During service interactions, commercial insurance customers are more satisfied when they interact with both their agent and their insurer, according to “2014 Large Business Commercial Insurance Study,” from global marketing information services firm J.D. Power. As a result, risk managers now are looking for insurers and brokers to jointly meet their needs.
Brokers typically are independent, represent multiple carriers and often are the most-frequent point of contact for customers. However, on a 1,000 point scale, customer satisfaction is higher when insurers are involved during service interactions (865), compared with interactions that are exclusively with the broker (769). The study also finds that there is not a strong relationship between the service interactions that a customer has with their broker and a customer’s overall satisfaction with their insurer.
“Although a broker may interact with risk professionals on a daily basis, risk professionals are able to separate their overall impression of their insurer from their broker interactions, evaluating their insurer independently from their broker,” said Timothy Bebout, director of the commercial insurance practice at J.D. Power. “While it is critical, as a brokerage provider, that you are providing high levels of service and including insurers on a frequent basis, it is clear that the risk professionals expect insurers to elevate their participation as more of a partnership than managed service provider.”
The study measures the overall satisfaction of large-business insurance risk professionals in the United States and Canada and highlights best practices for satisfying customers. The study measures five factors: interaction; program offerings; price; billing and payment and claims for commercial property, workers’ compensation and auto insurers.
Satisfaction with brokers is measured based on four factors: ease of contacting the broker; reasonableness of fees; advice and guidance in selecting program offerings; and timeliness of resolving contact. Satisfaction with brokers averaged 854, and the performance ranged 48 index points between the highest- and lowest-scoring brokers, according to the study.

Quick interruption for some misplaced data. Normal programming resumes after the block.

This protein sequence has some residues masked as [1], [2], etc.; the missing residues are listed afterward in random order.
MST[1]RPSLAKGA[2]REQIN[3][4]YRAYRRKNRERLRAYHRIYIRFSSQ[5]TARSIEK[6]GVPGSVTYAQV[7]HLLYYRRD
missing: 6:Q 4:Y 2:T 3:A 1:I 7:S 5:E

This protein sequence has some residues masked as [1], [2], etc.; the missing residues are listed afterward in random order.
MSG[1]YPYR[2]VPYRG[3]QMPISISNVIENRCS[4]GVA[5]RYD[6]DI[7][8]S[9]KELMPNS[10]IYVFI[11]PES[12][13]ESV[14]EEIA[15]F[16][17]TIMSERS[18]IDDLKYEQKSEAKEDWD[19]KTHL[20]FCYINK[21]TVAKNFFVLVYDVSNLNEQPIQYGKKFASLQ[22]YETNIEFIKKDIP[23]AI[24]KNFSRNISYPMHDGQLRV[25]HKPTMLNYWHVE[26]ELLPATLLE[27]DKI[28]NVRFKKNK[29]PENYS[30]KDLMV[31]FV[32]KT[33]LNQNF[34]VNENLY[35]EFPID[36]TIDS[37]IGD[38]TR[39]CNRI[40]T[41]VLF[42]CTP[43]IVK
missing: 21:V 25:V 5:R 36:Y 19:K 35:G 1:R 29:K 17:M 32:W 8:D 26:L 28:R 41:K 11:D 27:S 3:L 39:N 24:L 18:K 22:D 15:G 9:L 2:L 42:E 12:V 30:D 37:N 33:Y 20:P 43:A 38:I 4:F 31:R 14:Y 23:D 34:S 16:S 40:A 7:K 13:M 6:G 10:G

The most important factor in determining satisfaction with a broker was found to be ease of contacting broker, with a score of (888); reasonableness of fees scored lowest with 828. The ability to understand their customers’ business needs was crucial. Satisfaction among the 84 percent of customers who said their broker “completely” understands their needs is 890; satisfaction drops to 662 among the 16 percent who said their broker either “partially” or does “not at all” understand their needs.
By coverage, satisfaction with property insurers was highest (821), followed by auto (811) and workers’ compensation (746). J.D. Power found wide variance in overall satisfaction among the highest- and lowest-performing commercial insurers in each. Among auto, there was a 112-point gap; in workers’ comp, a 96-point gap; and in property, a 107-point gap.
J.D. Power found a strong relationship between satisfaction levels and loyalty and advocacy. Among property insurance customers who are “pleased/delighted,” meaning those with overall-satisfaction scores of 800 or higher, 62 percent said they “definitely will” renew, and 80 percent said they “definitely will” recommend their insurer. However, 22 percent of “indifferent/displeased” customers, those scoring below 800, said they “definitely will” renew and 26 percent say they “definitely will” recommend their insurer.
Satisfaction among the 93 percent of auto insurance customers who did not experience issues during renewal is 742, J.D. Power said.
In workers’ comp, limiting billing errors was found to be crucial to customer satisfaction J.D. Power said. Satisfaction among the 62 percent of customers who had not experienced a billing error averages 807, compared with 518 among those who had one or more billing errors, a 289 point difference.
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